- The Washington Times - Wednesday, June 12, 2002

MEDENINE, Tunisia Distant from the political slogans of Tunis, an army of devoted men and women is searching for ways to prevent the world's largest desert from spreading its wasteland.

Their watchword is "Stop the Sahara," which in recent years has been advancing in all directions, reducing grazing and agricultural land and hampering the development of the countries bordering the desert.

A team of 75 researchers and scientists from Tunisia's Institute of Arid Regions has become the nucleus of a major effort to combat increasing desertification.

Here, in the parched area of southern Tunisia, the institute analyzes the effects of global warming, years of drought and the intensity of sandstorms relentlessly attacking much of North Africa and areas south of the Sahara.

Throughout the years, lakes have been reduced to puddles, oases have been buried by sand and agricultural production has been curtailed.

"Desertification is like cancer," said Houcine Khatteli, the institute's director. "It is an international problem. A country threatened by the desert today will open the way to the invasion of the Sahara elsewhere tomorrow."

The Sahara starts a short distance from here with its dun-colored expanse, which for centuries has excited people's curiosity, attracted explorers, adventurers and, more recently, oil field workers and tourists.

Sandstorms are a permanent threat to the regions bordering the desert, causing concern to the European Union. The wind-driven grit blinds camels and their turbaned owners, paralyzes airports and dumps up to 6 feet of sand in the narrow alleys of towns and oases.

It reaches the southern coasts of Spain, France and Italy and often blows as far as Turkey.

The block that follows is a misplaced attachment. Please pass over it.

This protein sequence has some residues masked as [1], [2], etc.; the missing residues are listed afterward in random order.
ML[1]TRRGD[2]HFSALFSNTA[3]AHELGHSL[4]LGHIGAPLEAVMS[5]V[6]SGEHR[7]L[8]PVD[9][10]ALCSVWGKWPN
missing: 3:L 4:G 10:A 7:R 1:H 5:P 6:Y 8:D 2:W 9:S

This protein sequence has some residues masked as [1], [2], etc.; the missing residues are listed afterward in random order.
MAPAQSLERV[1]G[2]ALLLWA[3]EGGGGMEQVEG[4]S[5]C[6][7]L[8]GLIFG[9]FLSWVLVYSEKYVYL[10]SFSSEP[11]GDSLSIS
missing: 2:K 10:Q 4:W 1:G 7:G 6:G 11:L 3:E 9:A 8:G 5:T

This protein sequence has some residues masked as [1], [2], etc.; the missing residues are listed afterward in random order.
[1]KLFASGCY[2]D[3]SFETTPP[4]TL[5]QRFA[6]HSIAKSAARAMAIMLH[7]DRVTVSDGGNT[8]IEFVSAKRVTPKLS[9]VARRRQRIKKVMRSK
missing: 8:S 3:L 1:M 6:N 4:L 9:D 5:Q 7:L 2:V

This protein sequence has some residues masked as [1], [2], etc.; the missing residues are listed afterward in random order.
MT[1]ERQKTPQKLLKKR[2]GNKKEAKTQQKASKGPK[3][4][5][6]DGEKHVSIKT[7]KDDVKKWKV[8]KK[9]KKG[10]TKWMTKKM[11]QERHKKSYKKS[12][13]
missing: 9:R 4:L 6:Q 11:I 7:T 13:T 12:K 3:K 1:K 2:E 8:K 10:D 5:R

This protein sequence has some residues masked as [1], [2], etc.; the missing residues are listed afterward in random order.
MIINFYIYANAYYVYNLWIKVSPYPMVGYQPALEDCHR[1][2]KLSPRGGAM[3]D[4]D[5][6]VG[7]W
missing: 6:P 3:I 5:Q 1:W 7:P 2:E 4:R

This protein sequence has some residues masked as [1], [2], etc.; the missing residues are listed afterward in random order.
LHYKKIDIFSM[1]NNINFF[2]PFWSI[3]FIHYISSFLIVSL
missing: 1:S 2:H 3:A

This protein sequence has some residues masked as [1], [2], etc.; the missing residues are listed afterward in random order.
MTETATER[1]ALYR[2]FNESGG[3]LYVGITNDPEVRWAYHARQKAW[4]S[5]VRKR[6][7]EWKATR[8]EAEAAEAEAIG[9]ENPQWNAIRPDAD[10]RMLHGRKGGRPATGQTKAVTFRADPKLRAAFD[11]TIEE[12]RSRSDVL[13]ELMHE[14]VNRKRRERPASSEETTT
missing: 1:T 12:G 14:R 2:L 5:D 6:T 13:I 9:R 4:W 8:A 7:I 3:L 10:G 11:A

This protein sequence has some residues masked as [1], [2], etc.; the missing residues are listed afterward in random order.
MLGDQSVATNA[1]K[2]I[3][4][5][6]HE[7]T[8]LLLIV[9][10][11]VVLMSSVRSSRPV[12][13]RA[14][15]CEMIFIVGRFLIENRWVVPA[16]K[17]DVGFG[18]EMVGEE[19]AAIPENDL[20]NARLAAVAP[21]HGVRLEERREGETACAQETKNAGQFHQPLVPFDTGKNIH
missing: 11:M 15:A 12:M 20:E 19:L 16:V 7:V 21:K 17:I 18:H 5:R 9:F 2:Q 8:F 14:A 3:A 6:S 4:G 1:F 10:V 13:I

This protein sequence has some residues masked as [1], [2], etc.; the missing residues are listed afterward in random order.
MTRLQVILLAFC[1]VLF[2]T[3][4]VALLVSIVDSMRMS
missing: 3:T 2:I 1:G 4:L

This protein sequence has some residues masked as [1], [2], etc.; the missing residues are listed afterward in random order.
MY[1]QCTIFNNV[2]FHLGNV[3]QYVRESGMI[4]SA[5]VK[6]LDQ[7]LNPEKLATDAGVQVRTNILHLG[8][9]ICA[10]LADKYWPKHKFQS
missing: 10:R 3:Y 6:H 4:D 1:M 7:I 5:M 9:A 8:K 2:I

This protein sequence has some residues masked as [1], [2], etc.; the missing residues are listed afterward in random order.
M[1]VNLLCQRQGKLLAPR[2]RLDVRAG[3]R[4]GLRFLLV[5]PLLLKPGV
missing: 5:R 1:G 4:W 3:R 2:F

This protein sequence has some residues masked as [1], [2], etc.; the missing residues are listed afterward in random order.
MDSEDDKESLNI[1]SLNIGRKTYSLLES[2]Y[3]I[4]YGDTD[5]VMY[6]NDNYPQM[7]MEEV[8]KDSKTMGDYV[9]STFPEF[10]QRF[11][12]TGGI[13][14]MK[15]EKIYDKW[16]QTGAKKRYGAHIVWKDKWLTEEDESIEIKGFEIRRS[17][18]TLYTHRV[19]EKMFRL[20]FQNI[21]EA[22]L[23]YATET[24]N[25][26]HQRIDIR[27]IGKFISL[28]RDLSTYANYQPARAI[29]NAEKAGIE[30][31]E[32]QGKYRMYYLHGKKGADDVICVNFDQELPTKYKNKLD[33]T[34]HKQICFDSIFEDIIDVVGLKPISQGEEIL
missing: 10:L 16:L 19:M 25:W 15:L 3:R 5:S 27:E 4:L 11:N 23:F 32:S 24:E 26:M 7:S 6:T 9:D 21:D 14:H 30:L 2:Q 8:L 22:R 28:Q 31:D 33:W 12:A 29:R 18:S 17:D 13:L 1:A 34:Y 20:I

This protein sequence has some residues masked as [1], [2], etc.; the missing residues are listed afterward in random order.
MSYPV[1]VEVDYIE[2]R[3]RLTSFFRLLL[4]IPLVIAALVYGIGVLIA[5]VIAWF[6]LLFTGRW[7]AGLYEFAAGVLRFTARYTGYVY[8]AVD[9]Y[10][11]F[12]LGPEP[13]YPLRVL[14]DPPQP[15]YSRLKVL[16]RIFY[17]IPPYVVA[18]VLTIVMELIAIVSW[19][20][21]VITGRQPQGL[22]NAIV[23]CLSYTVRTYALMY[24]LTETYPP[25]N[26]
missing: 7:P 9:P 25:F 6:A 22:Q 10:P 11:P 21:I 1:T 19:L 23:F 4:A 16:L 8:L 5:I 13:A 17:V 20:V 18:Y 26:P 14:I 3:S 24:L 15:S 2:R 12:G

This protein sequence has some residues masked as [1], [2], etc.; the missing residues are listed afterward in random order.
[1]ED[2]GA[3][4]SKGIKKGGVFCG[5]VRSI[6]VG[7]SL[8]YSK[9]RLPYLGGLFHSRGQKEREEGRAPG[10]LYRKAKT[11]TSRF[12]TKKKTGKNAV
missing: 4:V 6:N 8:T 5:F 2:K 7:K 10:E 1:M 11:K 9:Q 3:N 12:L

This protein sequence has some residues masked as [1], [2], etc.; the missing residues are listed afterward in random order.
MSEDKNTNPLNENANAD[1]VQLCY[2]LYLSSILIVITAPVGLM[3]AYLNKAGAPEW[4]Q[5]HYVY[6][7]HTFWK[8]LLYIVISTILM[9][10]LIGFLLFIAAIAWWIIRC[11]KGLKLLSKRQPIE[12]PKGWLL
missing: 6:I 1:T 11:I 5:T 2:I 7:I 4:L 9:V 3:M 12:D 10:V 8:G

"Wind is one of our worst enemies," said Mr. Khatteli.

Najet Belhadj, who specializes in the study of wind from her outpost at Kebili, said that in the southern part of Tunisia, desert winds blow up to 120 days per year.

The speed of sandstorms can reach 3 yards per second, she said. To reduce the quasi-permanent invasion of the sand, dunes have to be immobilized by planting barriers of shrubs with long and wind-resistant roots.

Oases, towns and roads exposed to what are known as "sand corridors" are protected by rows of barricades of tightly woven palm branches a traditional method found to be the most efficient.

The Medenine institute also is studying the causes and extent of drought, the development of agriculture in arid zones and the breeding of animals capable of withstanding desert conditions.

Tunisia was one of the first countries in Africa to recognize the devastating nature of desertification. It was the first Arab country to create a Ministry of the Environment, and the struggle against the desert employs 102,000 men and women 4.4 percent of the country's working population.

Several times a year, teams of scientists from other countries bordering the Sahara are trained here in adapting Tunisia's tested methods of controlling desertification to their specific conditions.The referendum was preceded by a two-week campaign during which Mr. Ben Ali was hailed by his supporters as the country's "savior," the man who has given Tunisia stability.

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